Waddah Saleh, 24, imam at the Abdullah Quilliam mosque in Liverpool. Photographed at the mosque’s entrance in January 2018.
“I was born in Yemen but me and my mum came here when I was three, to join my dad. He worked in the local cornershop. I’ve spent all my life in Liverpool and I’m part of Liverpool, part of this community.
When you’re based in your community, you’re able to find the people who need you. Some of the people in this area are asylum seekers from countries like Eritrea and Sudan. When they come to the mosque, they find comfort – people gather and you feel like a family. All the children here come and talk to me. When the imam is young, they can relate.
When I’m with my friends, we play football, go for a meal, go for a walk – the same things as everyone else. I’ve got non-Muslim friends too, who I’ve grown up with, lived on the same street. They laugh about what the media says about Muslims.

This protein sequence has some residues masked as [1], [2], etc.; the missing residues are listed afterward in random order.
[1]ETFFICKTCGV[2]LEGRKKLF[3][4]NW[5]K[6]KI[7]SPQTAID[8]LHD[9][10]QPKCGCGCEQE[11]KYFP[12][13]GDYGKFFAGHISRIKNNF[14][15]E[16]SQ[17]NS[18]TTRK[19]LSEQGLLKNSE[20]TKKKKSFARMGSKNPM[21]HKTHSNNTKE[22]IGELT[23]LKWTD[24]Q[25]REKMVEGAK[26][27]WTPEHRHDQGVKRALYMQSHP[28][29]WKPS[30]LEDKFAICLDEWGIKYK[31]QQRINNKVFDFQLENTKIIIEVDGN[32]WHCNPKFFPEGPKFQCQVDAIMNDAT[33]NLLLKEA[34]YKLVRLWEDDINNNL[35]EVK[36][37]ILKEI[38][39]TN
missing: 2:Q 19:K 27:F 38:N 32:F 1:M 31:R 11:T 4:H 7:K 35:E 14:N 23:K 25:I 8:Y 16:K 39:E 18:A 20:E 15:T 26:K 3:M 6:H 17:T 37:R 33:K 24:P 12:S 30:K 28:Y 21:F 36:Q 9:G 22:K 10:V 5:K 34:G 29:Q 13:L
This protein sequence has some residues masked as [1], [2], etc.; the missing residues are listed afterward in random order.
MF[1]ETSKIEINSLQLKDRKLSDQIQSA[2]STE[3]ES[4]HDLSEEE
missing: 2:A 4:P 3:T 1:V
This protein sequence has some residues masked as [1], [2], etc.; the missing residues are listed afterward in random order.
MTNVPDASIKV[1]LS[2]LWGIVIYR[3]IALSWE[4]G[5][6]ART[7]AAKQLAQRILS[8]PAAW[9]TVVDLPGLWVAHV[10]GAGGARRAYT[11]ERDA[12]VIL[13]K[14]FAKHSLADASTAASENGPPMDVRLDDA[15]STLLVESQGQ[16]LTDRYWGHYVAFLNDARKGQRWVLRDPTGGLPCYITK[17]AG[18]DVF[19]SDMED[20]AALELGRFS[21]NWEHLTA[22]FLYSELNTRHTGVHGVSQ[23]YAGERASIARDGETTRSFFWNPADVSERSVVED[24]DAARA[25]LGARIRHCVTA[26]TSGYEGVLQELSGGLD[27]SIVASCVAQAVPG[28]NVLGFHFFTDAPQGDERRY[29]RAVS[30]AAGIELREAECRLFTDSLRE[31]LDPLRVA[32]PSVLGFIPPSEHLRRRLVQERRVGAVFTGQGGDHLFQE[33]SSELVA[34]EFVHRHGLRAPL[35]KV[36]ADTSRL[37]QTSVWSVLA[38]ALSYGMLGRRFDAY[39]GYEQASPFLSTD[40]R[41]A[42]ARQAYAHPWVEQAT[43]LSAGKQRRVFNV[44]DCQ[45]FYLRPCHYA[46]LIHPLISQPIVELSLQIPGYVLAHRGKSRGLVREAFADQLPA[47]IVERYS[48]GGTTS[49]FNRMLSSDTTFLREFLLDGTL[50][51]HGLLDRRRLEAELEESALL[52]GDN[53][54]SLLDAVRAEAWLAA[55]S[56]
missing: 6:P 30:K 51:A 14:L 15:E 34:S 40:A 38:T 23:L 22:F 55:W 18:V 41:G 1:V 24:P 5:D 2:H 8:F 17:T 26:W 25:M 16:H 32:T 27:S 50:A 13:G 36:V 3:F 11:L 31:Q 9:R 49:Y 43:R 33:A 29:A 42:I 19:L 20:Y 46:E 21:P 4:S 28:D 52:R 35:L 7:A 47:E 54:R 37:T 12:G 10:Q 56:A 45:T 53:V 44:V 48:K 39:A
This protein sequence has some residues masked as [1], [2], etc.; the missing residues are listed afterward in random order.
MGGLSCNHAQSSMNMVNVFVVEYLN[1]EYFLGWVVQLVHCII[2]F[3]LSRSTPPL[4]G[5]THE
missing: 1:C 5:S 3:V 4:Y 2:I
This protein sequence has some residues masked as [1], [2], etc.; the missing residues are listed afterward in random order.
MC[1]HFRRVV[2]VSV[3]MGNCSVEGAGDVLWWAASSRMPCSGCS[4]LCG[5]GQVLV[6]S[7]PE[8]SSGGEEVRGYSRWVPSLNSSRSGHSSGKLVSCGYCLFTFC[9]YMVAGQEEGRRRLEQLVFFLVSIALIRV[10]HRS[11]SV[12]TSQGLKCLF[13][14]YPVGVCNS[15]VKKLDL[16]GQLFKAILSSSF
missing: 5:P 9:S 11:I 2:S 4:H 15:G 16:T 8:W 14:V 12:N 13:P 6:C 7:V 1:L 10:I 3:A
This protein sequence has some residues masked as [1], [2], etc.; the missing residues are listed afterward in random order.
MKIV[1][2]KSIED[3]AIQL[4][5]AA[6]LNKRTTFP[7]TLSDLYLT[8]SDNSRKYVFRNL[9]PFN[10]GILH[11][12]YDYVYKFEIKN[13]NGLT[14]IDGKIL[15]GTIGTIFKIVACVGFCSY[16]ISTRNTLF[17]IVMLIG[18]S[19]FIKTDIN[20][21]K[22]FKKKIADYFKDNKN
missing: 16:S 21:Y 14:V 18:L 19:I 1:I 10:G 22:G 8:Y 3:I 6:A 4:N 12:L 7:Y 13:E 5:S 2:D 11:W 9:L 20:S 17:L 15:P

I didn’t plan to be an imam. After university I was planning to go to Dubai to work as a sports coach, but things changed as soon as I walked into this mosque. I was never sure about moving abroad, to be honest. Because you’ve built up everything here – it’s your community and your home.”